WASHINGTON — When it comes to naval spending items, the talk in Washington is often about multibillion dollar programs involving aircraft carriers, submarines or jet fighters. Rarely do programs getting less than nine figures get much attention.
But in some instances, a little bit of funding can go a long way.
For a total of about $60 million, Rep. Randy Forbes, R-Va., added in several underwater technology items to House version of the 2016 defense authorization bill, now working its way through Congress.
“The undersea domain has been an area of historical US advantage, from World War II to the Cold War,” Forbes said last month. “To ensure our dominance in the years ahead, we must begin investing in technologies that hold the potential to sustain American undersea power. As our potential competitors make significant investments in the undersea realm, the US must continue researching and developing the undersea technologies of the future.”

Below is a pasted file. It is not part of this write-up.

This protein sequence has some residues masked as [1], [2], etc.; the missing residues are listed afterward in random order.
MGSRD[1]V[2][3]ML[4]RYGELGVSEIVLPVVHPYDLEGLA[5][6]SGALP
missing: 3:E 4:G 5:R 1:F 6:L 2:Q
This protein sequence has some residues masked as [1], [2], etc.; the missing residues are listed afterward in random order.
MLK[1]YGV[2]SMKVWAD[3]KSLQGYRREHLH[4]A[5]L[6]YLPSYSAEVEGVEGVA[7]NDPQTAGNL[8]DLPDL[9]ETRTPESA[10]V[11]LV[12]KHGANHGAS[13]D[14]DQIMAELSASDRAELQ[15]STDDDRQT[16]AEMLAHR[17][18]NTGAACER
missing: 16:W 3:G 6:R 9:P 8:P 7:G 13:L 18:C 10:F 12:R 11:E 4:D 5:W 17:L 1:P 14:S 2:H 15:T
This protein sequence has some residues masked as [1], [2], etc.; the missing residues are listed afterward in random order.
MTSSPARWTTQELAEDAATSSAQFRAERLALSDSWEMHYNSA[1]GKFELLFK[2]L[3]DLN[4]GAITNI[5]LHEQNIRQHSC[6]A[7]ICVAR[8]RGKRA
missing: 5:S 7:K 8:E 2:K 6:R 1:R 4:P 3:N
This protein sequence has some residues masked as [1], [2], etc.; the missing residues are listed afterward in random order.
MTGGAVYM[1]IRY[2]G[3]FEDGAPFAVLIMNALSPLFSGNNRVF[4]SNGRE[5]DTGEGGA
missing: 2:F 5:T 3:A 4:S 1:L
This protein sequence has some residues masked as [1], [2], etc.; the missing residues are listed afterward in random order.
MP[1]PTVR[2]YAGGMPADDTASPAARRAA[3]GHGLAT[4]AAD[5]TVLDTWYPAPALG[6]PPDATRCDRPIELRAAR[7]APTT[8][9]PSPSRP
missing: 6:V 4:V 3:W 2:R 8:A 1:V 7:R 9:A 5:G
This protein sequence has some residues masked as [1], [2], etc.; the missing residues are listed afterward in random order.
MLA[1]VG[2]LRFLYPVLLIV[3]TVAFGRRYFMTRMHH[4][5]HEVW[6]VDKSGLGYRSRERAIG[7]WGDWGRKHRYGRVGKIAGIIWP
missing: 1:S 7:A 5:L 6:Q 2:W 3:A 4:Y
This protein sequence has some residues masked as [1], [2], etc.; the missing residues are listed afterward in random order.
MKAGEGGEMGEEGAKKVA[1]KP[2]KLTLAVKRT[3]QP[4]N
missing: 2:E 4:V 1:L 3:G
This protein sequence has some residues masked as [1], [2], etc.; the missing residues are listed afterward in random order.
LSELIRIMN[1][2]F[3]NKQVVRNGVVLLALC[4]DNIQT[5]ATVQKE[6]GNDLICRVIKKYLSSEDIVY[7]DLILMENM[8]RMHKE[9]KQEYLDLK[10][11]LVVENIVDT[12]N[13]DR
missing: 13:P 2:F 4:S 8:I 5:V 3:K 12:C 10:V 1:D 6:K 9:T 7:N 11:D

Such a relatively low level of funding can have a major impact, said Bryan Clark, a former submariner who’s a naval analyst with the Center for Strategic and Budgetary Assessments in Washington.
“These investments are pretty small — you don’t need to put a lot of money into them to get some good technical insight,” Clark said on May 8. “A lot of times these are universities, research institutes” getting the funding.
Science and technology (S&T) projects are also largely spared the expense of more elaborate acquisition programs, Clark pointed out.